In the previous case, the generator sought to minimize the probability of images being predicted as fake. Here, the generator seeks to maximize the probability of images being predicted as real.

To improve the gradient signal, the authors also propose the non-saturating loss, where the generator instead aims to maximize the probability of generated samples being real.

— Are GANs Created Equal? A Large-Scale Study, 2018.

The result is better gradient information when updating the weights of the generator and a more stable training process.

This objective function results in the same fixed point of the dynamics of G and D but provides much stronger gradients early in learning.

— Generative Adversarial Networks, 2014.

In practice, this is also implemented as a binary classification problem, like the discriminator. Instead of maximizing the loss, we can flip the labels for real and fake images and minimize the cross-entropy.

… one approach is to continue to use cross-entropy minimization for the generator. Instead of flipping the sign on the discriminator’s cost to obtain a cost for the generator, we flip the target used to construct the cross-entropy cost.

— NIPS 2016 Tutorial: Generative Adversarial Networks, 2016.

## Alternate GAN Loss Functions

The choice of loss function is a hot research topic and many alternate loss functions have been proposed and evaluated.

Two popular alternate loss functions used in many GAN implementations are the least squares loss and the Wasserstein loss.

### Least Squares GAN Loss

The least squares loss was proposed by Xudong Mao, et al. in their 2016 paper titled “Least Squares Generative Adversarial Networks.”

Their approach was based on the observation of the limitations for using binary cross entropy loss when generated images are very different from real images, which can lead to very small or vanishing gradients, and in turn, little or no update to the model.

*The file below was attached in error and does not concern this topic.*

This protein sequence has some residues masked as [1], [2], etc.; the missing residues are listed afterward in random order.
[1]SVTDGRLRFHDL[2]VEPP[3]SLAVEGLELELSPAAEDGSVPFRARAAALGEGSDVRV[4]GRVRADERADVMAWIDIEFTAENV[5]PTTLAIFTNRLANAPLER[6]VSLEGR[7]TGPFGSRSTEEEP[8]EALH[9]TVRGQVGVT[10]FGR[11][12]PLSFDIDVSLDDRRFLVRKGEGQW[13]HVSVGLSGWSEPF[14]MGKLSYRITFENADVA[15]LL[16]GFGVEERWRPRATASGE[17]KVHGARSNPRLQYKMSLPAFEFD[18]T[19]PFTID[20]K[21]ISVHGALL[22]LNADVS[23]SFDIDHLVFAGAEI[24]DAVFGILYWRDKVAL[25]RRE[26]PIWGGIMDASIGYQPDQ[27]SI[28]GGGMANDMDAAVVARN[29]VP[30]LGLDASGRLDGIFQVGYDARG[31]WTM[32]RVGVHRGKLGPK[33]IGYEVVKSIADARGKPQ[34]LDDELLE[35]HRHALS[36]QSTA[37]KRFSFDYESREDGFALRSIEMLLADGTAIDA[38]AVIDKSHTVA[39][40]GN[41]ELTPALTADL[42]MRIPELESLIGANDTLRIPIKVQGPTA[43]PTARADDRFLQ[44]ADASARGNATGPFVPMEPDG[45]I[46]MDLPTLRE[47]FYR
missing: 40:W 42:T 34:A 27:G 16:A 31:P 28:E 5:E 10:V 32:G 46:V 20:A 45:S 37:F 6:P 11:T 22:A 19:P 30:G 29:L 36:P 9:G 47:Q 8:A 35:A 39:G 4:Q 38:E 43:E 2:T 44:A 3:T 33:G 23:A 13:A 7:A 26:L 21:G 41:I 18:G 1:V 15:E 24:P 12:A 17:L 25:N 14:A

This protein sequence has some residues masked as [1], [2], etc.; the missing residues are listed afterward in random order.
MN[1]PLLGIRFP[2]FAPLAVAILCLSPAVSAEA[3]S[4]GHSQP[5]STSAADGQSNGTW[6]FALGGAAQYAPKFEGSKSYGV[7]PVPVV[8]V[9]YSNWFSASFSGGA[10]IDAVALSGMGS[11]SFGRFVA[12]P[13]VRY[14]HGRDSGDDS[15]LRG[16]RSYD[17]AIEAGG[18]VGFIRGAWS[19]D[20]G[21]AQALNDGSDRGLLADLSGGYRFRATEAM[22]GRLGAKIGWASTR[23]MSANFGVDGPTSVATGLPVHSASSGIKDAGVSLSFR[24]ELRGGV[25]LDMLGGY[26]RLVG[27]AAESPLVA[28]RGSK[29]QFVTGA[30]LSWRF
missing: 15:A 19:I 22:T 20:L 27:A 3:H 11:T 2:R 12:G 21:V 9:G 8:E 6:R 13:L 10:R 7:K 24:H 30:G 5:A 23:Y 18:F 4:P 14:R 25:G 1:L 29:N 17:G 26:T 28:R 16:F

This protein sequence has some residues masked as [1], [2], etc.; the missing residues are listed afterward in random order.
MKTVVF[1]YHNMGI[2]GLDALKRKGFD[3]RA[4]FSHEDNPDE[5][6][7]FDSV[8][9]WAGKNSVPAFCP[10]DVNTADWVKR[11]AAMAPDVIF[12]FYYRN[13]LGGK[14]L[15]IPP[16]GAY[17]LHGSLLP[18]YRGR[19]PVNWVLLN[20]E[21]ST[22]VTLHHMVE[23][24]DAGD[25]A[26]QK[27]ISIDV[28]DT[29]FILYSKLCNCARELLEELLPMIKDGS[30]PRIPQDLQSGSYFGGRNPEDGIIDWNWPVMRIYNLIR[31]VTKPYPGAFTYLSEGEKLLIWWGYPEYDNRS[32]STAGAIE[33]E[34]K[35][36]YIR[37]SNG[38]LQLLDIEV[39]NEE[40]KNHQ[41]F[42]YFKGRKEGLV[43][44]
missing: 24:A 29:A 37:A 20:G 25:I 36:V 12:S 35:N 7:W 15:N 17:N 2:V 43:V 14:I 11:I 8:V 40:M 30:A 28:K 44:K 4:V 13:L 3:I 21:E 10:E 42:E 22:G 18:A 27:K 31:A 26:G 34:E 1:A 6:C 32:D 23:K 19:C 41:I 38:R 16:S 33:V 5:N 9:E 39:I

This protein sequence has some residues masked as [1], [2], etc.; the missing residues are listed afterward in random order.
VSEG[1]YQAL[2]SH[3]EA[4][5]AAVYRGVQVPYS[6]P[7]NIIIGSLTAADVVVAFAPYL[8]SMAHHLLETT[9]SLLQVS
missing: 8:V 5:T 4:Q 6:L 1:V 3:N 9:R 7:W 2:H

… this loss function, however, will lead to the problem of vanishing gradients when updating the generator using the fake samples that are on the correct side of the decision boundary, but are still far from the real data.

— Least Squares Generative Adversarial Networks, 2016.

The discriminator seeks to minimize the sum squared difference between predicted and expected values for real and fake images.

- discriminator: minimize (D(x) – 1)^2 + (D(G(z)))^2

The generator seeks to minimize the sum squared difference between predicted and expected values as though the generated images were real.

- generator: minimize (D(G(z)) – 1)^2

In practice, this involves maintaining the class labels of 0 and 1 for fake and real images respectively, minimizing the least squares, also called mean squared error or L2 loss.

- l2 loss = sum (y_predicted – y_true)^2

The benefit of the least squares loss is that it gives more penalty to larger errors, in turn resulting in a large correction rather than a vanishing gradient and no model update.

… the least squares loss function is able to move the fake samples toward the decision boundary, because the least squares loss function penalizes samples that lie in a long way on the correct side of the decision boundary.

— Least Squares Generative Adversarial Networks, 2016.